But! As I said, the systems of our sociality are returning us to a kind of formalization. Strangely, we have gone from the nebulous social construction of the institution (whether the institution is government or mass media or education or fine art) to the extremely rigidly defined and corporate-controlled system of computerization. Probably because we've been tricked into doing so. Follow my thought: neoliberalism, in all its zeal, wants us to believe that the all-encompassing nature of the internet will grant us a new form of democracy. That's always been a banner phrase for its widespread adoption. But to really accomplish that, one would have to think of it far more literally than it has been manifested in our society. Liberalism, if it alone were followed, would have America abolish the republic of our government (elected officials representing the interests of geopolitical groups) in favor of strict democracy (everyone has an equal say in government) with flavors of socialism mixed in (so that we are each protected equally as parts of a whole). The internet is a potentially perfect vehicle for this. Imagine if we dissolved the Senate and the House of Representatives and instead the US Government started a website, america.gov, in which we can all go and vote on everything and anything. We could not only vote on laws, but propose, amend, and repeal laws, comment on our governance collectively and openly, and build a more perfect union of informed citizens. (Let's pretend for the sake of argument that every household in America has a computer and an internet connection... which is something we are currently funding, strangely enough.)
That would be true liberal democracy in the 21st century. But instead, what has the internet given us? Remember: the internet, as a platform/system/whatever, is entirely built on the freedom of information. Anybody can make anything and the only thing that really "dictates" anything is what we allow through our collective use. The internet as we commonly use it through a web browser is only like that because we've all decided to use it that way. The World Wide Web (what you see in your browser) is only one facet of what the internet actually is. In many ways, the internet itself is a truly free and open system, but for data. (We trust data -- we don't trust humans.) With this in mind, what has the internet given us? Best example: Facebook. A site anyone can use for free that we can fill with whatever Facebook allows us to fill it with... which is pretty neat, since we can fill it with plenty of types of stuff, but only as long as those things "live" on the Facebook platform... while we willingly give up our ownership (freedom) of whatever we put on Facebook just because we put it on Facebook, and that's a part of the terms of its free use. By the way, they're collecting information on everything you click, every little thing you "fill" Facebook with, and they track that all around the internet, without telling you, and are making billions of dollars while doing it, and not sharing any of that money with you, despite the content being generated by you and your friends. Because that's a part of the terms of its free use. That's the most popular thing on the internet: Facebook. A system built on freedom, and the best thing we can collectively agree on so far is Facebook, that which distorts freedom for its own profit. Fitting, I think.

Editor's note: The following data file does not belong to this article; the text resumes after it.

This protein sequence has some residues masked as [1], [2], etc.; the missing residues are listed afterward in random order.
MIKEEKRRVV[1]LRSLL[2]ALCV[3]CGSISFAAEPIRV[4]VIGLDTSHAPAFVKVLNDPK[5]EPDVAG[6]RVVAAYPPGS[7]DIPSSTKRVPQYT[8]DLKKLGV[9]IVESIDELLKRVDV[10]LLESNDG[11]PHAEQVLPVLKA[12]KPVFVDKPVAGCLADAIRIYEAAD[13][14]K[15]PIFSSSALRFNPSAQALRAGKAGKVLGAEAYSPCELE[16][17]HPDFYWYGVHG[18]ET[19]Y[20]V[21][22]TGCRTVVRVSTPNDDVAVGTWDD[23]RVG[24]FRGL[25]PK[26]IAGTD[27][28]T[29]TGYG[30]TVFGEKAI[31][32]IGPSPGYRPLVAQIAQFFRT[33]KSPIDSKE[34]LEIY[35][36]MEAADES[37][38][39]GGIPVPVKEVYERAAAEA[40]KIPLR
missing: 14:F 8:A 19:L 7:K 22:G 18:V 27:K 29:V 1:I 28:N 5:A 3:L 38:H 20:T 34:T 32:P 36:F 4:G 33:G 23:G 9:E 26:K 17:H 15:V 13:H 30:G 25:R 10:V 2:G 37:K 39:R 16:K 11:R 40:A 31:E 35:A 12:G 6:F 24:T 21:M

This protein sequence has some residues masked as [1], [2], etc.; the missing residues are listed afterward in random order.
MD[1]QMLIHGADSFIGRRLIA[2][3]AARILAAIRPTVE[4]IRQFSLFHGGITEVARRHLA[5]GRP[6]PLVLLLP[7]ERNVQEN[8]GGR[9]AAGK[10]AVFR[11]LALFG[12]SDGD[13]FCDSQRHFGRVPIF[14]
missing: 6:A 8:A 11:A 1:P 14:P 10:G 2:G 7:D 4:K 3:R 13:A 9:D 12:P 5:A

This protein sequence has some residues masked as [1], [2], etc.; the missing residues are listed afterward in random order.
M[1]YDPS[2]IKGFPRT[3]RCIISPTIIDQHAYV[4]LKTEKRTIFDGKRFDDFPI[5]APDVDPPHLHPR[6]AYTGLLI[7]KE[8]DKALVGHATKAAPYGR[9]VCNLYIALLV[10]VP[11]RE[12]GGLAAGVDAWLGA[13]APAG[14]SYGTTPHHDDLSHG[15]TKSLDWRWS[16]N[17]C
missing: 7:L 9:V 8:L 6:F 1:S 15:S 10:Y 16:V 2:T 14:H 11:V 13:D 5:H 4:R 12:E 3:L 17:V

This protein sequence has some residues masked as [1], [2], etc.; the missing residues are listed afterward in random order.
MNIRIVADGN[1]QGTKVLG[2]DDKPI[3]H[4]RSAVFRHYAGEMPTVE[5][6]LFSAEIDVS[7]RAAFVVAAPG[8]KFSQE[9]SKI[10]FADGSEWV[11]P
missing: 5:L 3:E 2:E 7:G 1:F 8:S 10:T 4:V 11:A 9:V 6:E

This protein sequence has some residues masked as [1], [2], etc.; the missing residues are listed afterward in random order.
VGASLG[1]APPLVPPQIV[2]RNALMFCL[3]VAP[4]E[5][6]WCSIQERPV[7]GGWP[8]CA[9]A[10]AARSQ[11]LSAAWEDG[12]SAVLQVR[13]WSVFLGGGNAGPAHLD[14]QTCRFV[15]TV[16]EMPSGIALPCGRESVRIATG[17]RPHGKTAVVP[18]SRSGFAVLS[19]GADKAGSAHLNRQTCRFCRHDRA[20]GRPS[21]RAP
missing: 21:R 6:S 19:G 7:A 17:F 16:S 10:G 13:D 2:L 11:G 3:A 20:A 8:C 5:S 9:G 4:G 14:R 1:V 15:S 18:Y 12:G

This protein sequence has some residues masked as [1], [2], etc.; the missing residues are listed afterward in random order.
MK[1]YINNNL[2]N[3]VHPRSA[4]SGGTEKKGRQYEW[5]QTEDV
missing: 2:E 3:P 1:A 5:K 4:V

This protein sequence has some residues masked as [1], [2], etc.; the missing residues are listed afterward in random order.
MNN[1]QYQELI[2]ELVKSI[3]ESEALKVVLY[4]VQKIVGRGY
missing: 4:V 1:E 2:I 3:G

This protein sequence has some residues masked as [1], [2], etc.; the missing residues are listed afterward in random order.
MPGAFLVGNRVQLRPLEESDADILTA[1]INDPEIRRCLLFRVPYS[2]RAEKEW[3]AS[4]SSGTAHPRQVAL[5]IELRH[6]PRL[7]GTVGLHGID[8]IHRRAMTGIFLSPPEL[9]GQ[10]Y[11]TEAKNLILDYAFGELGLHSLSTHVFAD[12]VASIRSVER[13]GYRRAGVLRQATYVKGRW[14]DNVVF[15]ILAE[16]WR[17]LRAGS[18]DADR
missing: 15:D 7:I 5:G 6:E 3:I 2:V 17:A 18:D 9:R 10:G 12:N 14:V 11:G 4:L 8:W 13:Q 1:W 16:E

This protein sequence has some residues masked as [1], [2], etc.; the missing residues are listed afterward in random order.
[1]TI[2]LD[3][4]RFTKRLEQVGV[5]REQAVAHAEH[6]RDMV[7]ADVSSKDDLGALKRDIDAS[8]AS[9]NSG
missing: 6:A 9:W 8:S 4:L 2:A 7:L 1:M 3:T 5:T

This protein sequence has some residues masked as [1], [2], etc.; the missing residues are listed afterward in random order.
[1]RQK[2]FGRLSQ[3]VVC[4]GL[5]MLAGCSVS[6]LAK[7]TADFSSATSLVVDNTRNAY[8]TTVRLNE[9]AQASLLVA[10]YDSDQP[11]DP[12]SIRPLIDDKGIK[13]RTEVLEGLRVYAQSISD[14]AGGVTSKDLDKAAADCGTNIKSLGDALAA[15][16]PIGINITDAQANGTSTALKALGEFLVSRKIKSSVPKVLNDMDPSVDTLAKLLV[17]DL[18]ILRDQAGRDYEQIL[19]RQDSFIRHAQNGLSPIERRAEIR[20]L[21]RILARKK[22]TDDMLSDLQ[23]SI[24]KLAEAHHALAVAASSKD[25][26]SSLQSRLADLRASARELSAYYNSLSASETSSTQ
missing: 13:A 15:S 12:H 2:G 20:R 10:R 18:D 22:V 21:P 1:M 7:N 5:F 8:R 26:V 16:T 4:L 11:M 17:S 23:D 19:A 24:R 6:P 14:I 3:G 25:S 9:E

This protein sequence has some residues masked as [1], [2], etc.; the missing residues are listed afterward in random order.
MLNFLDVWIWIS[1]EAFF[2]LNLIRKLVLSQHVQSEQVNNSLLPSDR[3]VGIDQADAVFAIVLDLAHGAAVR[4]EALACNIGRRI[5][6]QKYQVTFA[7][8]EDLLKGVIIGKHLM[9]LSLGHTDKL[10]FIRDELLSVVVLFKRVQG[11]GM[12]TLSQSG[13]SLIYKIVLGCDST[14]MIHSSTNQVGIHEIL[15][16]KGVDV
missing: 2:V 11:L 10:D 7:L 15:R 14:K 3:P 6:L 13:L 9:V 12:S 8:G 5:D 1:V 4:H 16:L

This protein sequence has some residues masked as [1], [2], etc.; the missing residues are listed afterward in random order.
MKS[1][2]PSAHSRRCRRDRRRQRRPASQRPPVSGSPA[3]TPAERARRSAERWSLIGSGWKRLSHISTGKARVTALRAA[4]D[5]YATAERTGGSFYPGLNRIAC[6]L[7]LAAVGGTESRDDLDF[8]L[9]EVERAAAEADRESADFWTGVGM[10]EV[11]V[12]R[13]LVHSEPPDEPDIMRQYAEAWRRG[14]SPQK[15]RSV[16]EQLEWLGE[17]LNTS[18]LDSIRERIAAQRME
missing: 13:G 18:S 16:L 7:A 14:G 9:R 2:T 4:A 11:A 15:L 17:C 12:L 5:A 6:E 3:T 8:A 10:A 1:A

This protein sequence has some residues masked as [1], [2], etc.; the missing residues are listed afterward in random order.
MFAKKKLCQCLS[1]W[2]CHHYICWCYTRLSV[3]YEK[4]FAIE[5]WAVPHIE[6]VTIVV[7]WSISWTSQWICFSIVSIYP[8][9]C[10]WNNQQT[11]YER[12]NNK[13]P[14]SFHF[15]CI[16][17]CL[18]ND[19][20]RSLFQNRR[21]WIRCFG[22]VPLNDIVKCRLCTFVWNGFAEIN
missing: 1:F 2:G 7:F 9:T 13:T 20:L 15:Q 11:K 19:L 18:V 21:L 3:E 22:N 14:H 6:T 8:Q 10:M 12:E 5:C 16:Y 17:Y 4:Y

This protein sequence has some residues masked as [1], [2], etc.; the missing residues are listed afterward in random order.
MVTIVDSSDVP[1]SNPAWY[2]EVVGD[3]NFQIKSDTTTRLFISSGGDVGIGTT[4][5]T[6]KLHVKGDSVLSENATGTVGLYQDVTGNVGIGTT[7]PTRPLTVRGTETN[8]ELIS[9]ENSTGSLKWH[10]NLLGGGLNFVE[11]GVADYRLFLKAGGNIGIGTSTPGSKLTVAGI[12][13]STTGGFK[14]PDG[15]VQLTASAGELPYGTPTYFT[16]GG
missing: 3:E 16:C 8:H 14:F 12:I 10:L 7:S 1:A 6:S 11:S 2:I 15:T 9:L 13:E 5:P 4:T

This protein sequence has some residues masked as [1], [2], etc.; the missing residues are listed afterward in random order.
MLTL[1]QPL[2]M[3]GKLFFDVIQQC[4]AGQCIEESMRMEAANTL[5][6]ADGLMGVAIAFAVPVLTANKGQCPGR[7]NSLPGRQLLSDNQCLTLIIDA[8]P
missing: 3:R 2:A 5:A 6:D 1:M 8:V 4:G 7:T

This exemplifies the contradictory nature of American governance and culture. We, as a society, are constantly being given just enough rope to either do something interesting, or we could hang ourselves with it. Capitalism has proven that it's excellent at making the "hang yourself" option look really cool, not to mention everybody's doing it, so why not hang yourself? I think we are doing to ourselves the same thing, socially. When given the choice: be individual, or be commodity, why not hang yourself? It's what all the cool kids are doing. Part of me believes that this has always been the case -- but what has changed? Now it's tracked, it's databased, it's solidified in the annals of our communication, for everyone to see forever. Should this concern us, as youth of the "first world"? (Isn't it strange to be in the first world? Isn't it strange to be afforded that strangeness?)
Are these the toils of the modern idealization? This is part one of a larger idea...